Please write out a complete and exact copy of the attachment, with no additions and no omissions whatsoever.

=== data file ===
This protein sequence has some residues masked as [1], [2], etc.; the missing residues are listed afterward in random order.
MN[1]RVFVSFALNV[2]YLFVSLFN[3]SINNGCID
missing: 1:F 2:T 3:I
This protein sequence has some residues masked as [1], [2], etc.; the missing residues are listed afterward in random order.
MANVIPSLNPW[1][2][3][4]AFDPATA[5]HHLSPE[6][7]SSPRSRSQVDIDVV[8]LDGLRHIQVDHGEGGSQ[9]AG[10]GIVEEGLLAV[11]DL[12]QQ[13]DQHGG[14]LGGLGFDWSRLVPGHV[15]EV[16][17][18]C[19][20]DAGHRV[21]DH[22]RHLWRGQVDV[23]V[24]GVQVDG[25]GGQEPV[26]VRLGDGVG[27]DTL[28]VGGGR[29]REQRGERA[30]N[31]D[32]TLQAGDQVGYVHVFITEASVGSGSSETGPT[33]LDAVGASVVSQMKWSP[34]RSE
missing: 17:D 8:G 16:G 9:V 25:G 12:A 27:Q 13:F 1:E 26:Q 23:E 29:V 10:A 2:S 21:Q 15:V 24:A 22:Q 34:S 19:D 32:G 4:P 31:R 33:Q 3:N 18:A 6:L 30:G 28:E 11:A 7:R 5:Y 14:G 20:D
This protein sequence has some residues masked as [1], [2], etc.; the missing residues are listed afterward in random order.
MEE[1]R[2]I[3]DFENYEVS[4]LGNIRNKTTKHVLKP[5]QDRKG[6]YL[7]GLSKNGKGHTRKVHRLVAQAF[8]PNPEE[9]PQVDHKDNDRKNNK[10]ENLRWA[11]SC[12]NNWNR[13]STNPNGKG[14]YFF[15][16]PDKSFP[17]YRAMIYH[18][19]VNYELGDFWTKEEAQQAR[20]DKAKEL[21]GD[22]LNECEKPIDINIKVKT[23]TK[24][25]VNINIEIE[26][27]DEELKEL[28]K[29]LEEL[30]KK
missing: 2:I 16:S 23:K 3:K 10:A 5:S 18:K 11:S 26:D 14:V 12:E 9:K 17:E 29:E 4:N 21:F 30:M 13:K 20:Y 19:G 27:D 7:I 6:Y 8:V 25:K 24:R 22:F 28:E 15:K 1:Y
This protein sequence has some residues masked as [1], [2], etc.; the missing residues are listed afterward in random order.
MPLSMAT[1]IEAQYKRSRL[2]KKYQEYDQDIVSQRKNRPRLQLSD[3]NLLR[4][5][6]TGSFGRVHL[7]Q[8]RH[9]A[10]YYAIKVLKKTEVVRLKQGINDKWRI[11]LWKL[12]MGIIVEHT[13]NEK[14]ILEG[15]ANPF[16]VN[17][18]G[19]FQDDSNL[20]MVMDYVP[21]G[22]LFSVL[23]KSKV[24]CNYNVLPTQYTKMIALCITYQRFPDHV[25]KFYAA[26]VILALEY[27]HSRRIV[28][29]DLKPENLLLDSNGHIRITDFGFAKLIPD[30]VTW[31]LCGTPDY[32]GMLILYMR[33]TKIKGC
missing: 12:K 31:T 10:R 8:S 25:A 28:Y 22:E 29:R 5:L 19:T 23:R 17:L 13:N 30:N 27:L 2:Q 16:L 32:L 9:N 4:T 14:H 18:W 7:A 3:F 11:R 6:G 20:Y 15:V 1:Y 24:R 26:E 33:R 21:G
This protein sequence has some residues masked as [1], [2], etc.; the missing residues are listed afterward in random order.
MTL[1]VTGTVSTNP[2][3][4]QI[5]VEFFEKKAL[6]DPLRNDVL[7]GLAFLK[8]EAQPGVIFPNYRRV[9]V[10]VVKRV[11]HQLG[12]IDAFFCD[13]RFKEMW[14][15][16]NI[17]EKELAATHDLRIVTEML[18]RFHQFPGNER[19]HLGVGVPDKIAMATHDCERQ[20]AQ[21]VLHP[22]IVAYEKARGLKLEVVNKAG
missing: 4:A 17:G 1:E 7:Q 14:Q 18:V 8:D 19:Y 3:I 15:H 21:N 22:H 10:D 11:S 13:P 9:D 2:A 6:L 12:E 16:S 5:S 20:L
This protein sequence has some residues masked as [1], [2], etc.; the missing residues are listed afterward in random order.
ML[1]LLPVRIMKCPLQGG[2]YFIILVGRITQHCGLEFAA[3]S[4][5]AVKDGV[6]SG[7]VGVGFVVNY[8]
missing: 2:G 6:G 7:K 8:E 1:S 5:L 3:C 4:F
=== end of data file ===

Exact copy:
This protein sequence has some residues masked as [1], [2], etc.; the missing residues are listed afterward in random order.
MN[1]RVFVSFALNV[2]YLFVSLFN[3]SINNGCID
missing: 1:F 2:T 3:I
This protein sequence has some residues masked as [1], [2], etc.; the missing residues are listed afterward in random order.
MANVIPSLNPW[1][2][3][4]AFDPATA[5]HHLSPE[6][7]SSPRSRSQVDIDVV[8]LDGLRHIQVDHGEGGSQ[9]AG[10]GIVEEGLLAV[11]DL[12]QQ[13]DQHGG[14]LGGLGFDWSRLVPGHV[15]EV[16][17][18]C[19][20]DAGHRV[21]DH[22]RHLWRGQVDV[23]V[24]GVQVDG[25]GGQEPV[26]VRLGDGVG[27]DTL[28]VGGGR[29]REQRGERA[30]N[31]D[32]TLQAGDQVGYVHVFITEASVGSGSSETGPT[33]LDAVGASVVSQMKWSP[34]RSE
missing: 17:D 8:G 16:G 9:V 25:G 12:A 27:Q 13:F 1:E 26:Q 23:E 29:V 10:A 2:S 21:Q 15:V 24:A 22:Q 34:S 19:D 32:G 4:P 31:R 33:Q 3:N 18:A 6:L 30:G 28:E 11:A 7:R 5:Y 14:G 20:D
This protein sequence has some residues masked as [1], [2], etc.; the missing residues are listed afterward in random order.
MEE[1]R[2]I[3]DFENYEVS[4]LGNIRNKTTKHVLKP[5]QDRKG[6]YL[7]GLSKNGKGHTRKVHRLVAQAF[8]PNPEE[9]PQVDHKDNDRKNNK[10]ENLRWA[11]SC[12]NNWNR[13]STNPNGKG[14]YFF[15][16]PDKSFP[17]YRAMIYH[18][19]VNYELGDFWTKEEAQQAR[20]DKAKEL[21]GD[22]LNECEKPIDINIKVKT[23]TK[24][25]VNINIEIE[26][27]DEELKEL[28]K[29]LEEL[30]KK
missing: 2:I 16:S 23:K 3:K 10:A 5:S 18:K 11:S 26:D 14:V 12:E 9:K 17:E 29:E 4:N 21:F 30:M 13:K 20:Y 19:G 27:D 7:I 6:Y 8:V 25:K 24:R 22:F 28:E 15:K 1:Y
This protein sequence has some residues masked as [1], [2], etc.; the missing residues are listed afterward in random order.
MPLSMAT[1]IEAQYKRSRL[2]KKYQEYDQDIVSQRKNRPRLQLSD[3]NLLR[4][5][6]TGSFGRVHL[7]Q[8]RH[9]A[10]YYAIKVLKKTEVVRLKQGINDKWRI[11]LWKL[12]MGIIVEHT[13]NEK[14]ILEG[15]ANPF[16]VN[17][18]G[19]FQDDSNL[20]MVMDYVP[21]G[22]LFSVL[23]KSKV[24]CNYNVLPTQYTKMIALCITYQRFPDHV[25]KFYAA[26]VILALEY[27]HSRRIV[28][29]DLKPENLLLDSNGHIRITDFGFAKLIPD[30]VTW[31]LCGTPDY[32]GMLILYMR[33]TKIKGC
missing: 12:K 31:T 10:R 8:S 25:A 28:Y 22:E 29:R 5:L 19:T 23:R 17:L 13:N 30:N 27:L 2:Q 16:L 32:L 9:N 4:T 14:H 18:W 7:A 3:F 11:R 6:G 20:Y 15:V 1:Y 24:R 26:E 33:R 21:G
This protein sequence has some residues masked as [1], [2], etc.; the missing residues are listed afterward in random order.
MTL[1]VTGTVSTNP[2][3][4]QI[5]VEFFEKKAL[6]DPLRNDVL[7]GLAFLK[8]EAQPGVIFPNYRRV[9]V[10]VVKRV[11]HQLG[12]IDAFFCD[13]RFKEMW[14][15][16]NI[17]EKELAATHDLRIVTEML[18]RFHQFPGNER[19]HLGVGVPDKIAMATHDCERQ[20]AQ[21]VLHP[22]IVAYEKARGLKLEVVNKAG
missing: 4:A 17:G 1:E 7:Q 14:Q 18:V 8:D 19:Y 3:I 15:H 21:N 22:H 10:D 11:S 13:P 9:D 2:A 6:L 12:E 16:S 5:S 20:L
This protein sequence has some residues masked as [1], [2], etc.; the missing residues are listed afterward in random order.
ML[1]LLPVRIMKCPLQGG[2]YFIILVGRITQHCGLEFAA[3]S[4][5]AVKDGV[6]SG[7]VGVGFVVNY[8]
missing: 2:G 6:G 7:K 8:E 1:S 5:L 3:C 4:F